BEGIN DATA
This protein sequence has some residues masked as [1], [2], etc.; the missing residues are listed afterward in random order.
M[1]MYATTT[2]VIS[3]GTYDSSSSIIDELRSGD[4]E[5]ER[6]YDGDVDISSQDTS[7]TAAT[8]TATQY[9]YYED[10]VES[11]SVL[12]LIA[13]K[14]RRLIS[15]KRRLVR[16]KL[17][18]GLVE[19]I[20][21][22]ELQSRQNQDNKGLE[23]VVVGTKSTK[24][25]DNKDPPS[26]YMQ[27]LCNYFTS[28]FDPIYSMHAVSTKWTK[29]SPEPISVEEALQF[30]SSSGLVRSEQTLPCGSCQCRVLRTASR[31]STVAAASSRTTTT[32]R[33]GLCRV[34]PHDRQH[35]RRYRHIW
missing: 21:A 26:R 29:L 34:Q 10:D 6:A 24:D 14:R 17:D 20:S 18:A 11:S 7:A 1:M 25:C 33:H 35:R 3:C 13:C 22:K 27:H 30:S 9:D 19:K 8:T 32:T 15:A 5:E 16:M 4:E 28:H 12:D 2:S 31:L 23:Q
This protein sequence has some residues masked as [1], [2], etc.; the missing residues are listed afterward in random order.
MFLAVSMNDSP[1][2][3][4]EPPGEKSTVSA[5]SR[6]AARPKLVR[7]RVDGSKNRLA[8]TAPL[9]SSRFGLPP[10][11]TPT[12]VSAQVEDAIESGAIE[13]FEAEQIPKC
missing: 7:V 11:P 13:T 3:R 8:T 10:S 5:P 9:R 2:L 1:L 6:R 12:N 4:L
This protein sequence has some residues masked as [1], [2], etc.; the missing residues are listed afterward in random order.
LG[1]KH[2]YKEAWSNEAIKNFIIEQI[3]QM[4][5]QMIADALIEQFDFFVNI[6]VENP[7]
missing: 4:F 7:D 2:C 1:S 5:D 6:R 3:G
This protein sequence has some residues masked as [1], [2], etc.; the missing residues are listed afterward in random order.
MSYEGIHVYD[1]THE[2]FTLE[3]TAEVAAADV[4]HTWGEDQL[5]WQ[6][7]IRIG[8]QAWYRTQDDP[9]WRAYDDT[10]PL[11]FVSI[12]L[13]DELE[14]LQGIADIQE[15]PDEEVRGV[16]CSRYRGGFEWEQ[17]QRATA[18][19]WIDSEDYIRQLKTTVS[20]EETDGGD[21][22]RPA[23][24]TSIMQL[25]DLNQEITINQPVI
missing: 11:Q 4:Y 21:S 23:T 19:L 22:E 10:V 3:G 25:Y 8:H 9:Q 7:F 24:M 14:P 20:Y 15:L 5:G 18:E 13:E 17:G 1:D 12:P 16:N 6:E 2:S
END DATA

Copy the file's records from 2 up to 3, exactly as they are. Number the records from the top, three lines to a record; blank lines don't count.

This protein sequence has some residues masked as [1], [2], etc.; the missing residues are listed afterward in random order.
MFLAVSMNDSP[1][2][3][4]EPPGEKSTVSA[5]SR[6]AARPKLVR[7]RVDGSKNRLA[8]TAPL[9]SSRFGLPP[10][11]TPT[12]VSAQVEDAIESGAIE[13]FEAEQIPKC
missing: 7:V 11:P 13:T 3:R 8:T 10:S 5:P 9:R 2:L 1:L 6:R 12:N 4:L
This protein sequence has some residues masked as [1], [2], etc.; the missing residues are listed afterward in random order.
LG[1]KH[2]YKEAWSNEAIKNFIIEQI[3]QM[4][5]QMIADALIEQFDFFVNI[6]VENP[7]
missing: 4:F 7:D 2:C 1:S 5:D 6:R 3:G